The superconducting quantum computer has very recently reached the theoretical thresholds for fault-tolerant universal quantum computing and a quantum annealer based on superconducting quantum bits, qubits, is already commercially available. However, several fundamental questions on the way to efficient large-scale quantum computing have to be answered: qubit initialization, extreme gate accuracy, and quantum-level power consumption.
This project, QUESS, aims for a breakthrough in the realization and control of dissipative environments for quantum devices. Based on novel concepts for normal-metal components integrated with superconducting quantum nanoelectronics, we experimentally realize in-situ-tunable low-temperature environments for superconducting qubits. These environments can be used to precisely reset qubits at will, thus providing an ideal initialization scheme for the quantum computer. The environment can also be well decoupled from the qubit to allow for coherent quantum computing. Utilizing this base technology, we find fundamental quantum-mechanical limitations to the accuracy and power consumption in quantum control, and realize optimal strategies to achieve these limits in practice. Finally, we build a concept of a universal quantum simulator for non-Markovian open quantum systems and experimentally realize its basic building blocks.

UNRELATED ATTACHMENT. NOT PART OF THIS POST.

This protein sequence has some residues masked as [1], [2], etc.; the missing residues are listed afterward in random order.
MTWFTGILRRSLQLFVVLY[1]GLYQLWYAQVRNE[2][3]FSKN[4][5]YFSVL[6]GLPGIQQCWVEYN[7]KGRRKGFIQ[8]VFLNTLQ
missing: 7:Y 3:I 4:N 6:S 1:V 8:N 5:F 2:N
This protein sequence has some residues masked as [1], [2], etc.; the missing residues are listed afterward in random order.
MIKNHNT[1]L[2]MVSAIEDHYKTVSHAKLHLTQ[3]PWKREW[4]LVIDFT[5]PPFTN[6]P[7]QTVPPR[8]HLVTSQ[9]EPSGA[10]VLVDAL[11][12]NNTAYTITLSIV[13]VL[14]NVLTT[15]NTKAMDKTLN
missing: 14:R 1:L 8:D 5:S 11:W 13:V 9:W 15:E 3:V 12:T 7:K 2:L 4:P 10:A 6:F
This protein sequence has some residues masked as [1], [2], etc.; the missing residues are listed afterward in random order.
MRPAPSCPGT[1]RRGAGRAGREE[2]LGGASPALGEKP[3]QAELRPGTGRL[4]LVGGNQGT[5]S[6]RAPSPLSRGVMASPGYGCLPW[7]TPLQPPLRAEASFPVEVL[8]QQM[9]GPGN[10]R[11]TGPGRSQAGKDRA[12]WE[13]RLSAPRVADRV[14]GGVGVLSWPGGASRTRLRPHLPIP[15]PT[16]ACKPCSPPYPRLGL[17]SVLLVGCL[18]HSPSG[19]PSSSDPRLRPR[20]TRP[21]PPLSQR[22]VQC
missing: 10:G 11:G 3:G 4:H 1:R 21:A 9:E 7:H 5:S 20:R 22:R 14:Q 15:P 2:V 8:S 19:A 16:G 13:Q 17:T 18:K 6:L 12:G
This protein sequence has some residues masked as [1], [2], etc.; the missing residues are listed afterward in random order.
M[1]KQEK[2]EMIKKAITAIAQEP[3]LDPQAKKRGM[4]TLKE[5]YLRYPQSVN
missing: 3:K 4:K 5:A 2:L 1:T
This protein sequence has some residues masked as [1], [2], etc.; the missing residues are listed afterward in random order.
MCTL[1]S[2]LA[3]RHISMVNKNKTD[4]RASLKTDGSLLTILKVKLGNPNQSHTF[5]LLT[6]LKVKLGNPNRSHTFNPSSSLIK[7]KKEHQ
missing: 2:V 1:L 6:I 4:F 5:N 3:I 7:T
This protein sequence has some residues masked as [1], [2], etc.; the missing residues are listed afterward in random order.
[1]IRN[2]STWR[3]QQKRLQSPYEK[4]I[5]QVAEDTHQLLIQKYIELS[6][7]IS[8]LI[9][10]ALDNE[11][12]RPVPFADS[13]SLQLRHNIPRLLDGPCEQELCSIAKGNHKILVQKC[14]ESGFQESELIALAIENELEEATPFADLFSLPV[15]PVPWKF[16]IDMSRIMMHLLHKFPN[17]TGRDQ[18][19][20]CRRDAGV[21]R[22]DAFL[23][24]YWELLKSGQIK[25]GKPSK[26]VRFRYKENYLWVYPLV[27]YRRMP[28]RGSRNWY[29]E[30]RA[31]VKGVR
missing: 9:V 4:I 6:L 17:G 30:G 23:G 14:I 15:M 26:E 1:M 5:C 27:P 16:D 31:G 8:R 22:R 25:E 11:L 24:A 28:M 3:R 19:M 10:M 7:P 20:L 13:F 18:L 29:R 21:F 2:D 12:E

This proposal provides key missing ingredients in realizing efficient large-scale quantum computers ultimately leading to a quantum technological revolution, with envisioned practical applications in materials and drug design, energy harvesting, artificial intelligence, telecommunications, and internet of things. Furthermore, this project opens fruitful horizons for tunable environments in quantum technology beyond the superconducting quantum computer, for applications of quantum-limited control, for quantum annealing, and for simulators of non-Markovian open quantum systems.